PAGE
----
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Top 10 worst Supreme Court decisions
The United States Supreme Court is our country’s ultimate defender of tyranny
By Jake Highton
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This article was published on 03.08.12.
Stop! in the name of law. PHOTO ILLUSTRATIONS BY PRISCILLA GARCIA|
|Jake Highton teaches at the University of Nevada, Reno journalism school.
The 10 Worst Decisions Ever
The worst decision the Supreme Court ever made was Dred Scott in 1857, upholding the obnoxious Fugitive Slave Act. The language of Chief Justice Roger B. Taney was atrocious coming from anyone—let alone a member of the Supreme Court. It was beyond racism, totally devoid of humanity.
Blacks were “an inferior order and altogether unfit to associate with the white race,” Taney wrote. “They had no rights that the white man was bound to respect.” Moreover: “The Negro might justly and lawfully be reduced to slavery for his own benefit.” They were not citizens and could not claim the “rights and privileges” of citizenship even if their masters took them to free states.
In the second worst ruling, the Supreme Court in 2000 declared G.W. Bush president although Al Gore got 543,895 more votes. Just five people out of 280 million Americans engineered the coup. The court stopped the vote count in Florida, in defiance of their usual deference to states’ rights, and gave Bush the Electoral College victory.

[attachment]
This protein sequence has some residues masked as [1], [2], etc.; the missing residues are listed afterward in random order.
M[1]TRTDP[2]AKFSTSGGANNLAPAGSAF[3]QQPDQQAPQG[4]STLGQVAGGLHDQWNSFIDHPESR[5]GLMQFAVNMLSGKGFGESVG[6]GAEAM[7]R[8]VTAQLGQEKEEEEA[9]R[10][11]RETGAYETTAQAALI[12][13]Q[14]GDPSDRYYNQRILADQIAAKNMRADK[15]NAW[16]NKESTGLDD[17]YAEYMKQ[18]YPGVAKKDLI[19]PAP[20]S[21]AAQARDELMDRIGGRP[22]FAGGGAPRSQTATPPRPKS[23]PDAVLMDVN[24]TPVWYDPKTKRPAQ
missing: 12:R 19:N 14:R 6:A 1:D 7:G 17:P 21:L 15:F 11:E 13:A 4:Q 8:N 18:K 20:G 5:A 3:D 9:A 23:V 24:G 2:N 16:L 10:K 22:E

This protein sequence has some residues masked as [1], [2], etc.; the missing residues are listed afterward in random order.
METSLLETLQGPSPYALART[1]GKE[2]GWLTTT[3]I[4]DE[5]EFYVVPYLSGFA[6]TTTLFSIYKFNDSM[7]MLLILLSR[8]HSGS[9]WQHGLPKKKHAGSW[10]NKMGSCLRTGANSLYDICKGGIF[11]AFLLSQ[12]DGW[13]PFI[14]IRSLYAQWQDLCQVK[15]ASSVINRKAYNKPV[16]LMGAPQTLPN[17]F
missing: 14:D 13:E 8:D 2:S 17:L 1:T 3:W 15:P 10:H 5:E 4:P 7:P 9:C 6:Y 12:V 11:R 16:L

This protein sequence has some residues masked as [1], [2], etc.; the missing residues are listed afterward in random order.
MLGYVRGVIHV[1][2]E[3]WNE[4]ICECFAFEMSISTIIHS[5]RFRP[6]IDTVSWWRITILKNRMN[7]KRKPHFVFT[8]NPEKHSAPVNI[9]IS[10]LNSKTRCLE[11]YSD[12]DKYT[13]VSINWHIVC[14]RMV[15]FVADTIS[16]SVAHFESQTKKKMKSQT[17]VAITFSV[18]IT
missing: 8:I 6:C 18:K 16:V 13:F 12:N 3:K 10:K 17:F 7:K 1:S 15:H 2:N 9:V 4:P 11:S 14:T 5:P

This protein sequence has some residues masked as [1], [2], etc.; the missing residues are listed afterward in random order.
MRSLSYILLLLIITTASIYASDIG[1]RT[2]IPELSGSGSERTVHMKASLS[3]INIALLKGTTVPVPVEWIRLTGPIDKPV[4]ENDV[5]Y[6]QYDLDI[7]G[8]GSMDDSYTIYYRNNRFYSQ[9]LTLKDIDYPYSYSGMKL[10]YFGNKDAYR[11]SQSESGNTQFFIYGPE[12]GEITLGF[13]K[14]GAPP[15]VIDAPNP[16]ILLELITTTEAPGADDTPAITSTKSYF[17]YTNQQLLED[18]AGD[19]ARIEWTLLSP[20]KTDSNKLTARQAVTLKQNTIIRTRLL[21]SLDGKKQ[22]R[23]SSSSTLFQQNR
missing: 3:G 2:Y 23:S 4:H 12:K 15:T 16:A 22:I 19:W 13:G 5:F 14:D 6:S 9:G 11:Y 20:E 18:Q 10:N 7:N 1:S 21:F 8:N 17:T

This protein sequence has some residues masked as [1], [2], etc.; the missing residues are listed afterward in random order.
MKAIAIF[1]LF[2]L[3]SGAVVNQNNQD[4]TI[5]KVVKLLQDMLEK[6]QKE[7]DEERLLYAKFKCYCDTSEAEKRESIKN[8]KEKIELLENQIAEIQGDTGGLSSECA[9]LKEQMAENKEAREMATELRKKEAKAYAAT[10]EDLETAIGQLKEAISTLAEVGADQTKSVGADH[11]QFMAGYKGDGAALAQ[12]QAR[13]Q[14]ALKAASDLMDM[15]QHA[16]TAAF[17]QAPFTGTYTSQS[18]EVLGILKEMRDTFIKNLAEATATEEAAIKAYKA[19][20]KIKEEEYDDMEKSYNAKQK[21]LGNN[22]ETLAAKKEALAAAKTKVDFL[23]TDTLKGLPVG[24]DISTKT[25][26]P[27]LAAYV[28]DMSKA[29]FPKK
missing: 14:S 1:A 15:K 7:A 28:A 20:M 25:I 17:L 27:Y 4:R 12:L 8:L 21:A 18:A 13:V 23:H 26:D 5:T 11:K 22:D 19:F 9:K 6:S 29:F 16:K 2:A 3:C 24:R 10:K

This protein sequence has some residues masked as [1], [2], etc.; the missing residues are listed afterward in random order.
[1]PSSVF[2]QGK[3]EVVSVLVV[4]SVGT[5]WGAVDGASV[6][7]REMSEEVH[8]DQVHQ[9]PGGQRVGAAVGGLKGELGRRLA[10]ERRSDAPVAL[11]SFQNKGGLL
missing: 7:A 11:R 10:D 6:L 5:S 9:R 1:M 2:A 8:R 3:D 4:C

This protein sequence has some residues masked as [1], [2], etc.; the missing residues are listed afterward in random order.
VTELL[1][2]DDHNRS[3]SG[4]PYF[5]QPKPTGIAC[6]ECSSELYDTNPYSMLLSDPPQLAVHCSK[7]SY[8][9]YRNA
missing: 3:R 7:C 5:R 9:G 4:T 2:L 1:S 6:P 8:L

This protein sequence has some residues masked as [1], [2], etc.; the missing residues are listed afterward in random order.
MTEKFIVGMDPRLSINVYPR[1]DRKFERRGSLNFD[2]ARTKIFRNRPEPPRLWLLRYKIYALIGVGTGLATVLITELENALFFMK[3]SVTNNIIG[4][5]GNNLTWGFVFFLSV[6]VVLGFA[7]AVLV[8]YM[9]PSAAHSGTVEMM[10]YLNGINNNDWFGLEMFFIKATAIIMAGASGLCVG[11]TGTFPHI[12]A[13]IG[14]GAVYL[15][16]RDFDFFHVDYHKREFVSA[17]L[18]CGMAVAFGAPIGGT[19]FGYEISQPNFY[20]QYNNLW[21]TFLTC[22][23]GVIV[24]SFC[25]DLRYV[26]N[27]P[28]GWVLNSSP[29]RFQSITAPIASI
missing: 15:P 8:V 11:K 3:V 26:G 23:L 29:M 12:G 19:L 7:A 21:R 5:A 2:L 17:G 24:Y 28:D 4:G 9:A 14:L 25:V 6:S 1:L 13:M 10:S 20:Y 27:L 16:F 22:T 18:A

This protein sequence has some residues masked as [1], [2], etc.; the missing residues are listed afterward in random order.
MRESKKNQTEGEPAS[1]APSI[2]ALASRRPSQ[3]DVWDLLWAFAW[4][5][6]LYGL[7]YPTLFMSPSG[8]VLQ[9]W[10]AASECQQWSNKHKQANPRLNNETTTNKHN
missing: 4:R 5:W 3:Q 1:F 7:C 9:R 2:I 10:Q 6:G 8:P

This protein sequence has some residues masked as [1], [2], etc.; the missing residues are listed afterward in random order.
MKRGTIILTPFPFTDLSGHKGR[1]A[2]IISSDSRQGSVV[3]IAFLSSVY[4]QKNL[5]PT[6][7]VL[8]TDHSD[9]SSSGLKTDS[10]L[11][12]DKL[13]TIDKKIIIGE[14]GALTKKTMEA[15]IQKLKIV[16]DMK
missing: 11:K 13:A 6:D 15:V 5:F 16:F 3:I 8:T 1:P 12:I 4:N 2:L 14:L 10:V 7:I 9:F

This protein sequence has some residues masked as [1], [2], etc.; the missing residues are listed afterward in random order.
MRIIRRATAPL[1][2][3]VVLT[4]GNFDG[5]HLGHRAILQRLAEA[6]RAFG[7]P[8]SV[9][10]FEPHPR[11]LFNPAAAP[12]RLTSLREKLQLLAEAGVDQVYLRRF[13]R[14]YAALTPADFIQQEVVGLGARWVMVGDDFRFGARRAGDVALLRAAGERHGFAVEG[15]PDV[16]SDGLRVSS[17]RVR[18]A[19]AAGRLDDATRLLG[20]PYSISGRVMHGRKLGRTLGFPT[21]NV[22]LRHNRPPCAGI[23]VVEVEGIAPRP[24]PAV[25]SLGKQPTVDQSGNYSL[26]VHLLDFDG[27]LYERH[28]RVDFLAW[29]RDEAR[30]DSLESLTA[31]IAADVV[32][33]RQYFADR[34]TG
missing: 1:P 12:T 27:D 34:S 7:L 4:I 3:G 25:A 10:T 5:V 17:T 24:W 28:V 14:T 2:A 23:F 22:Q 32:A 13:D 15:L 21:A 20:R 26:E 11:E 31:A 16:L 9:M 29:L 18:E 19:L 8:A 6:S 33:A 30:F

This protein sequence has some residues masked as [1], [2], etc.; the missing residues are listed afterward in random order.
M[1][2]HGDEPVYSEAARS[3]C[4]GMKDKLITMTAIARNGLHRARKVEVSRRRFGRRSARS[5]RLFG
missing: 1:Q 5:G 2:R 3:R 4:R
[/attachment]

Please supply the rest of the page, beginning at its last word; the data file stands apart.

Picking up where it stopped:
Vincent Bugliosi in The Nation wrote angrily that the court “committed one of the biggest and most serious crimes that the nation has ever seen—pure and simple theft of the presidency.” The Felonious Five stole the election under the color of law.
Justices are adept at making up reasons to support their predilections. But in this case, the sophistry was incredible. The five, all Republicans, rendered a totally partisan decision. It gave no rationale, no analysis. It did not cite a single case or precedent. It suppressed the facts. The unsigned opinion was convoluted and opaque. Then, like the thieves they were, the unjust justices vanished shamefully into the night.
In the third worse decision, Citizens United (2010), the court reaffirmed earlier declarations that money is speech.
Democracy had already been corrupted with legalized bribery in the form of campaign contributions. But with Citizens United, the New York Times exploded: “The Supreme Court has thrust politics back to the Robber Baron era of the 19th century. Disingenuously waving the flag of the First Amendment, the court’s majority has paved the way for corporations to use their vast treasuries to win elections.”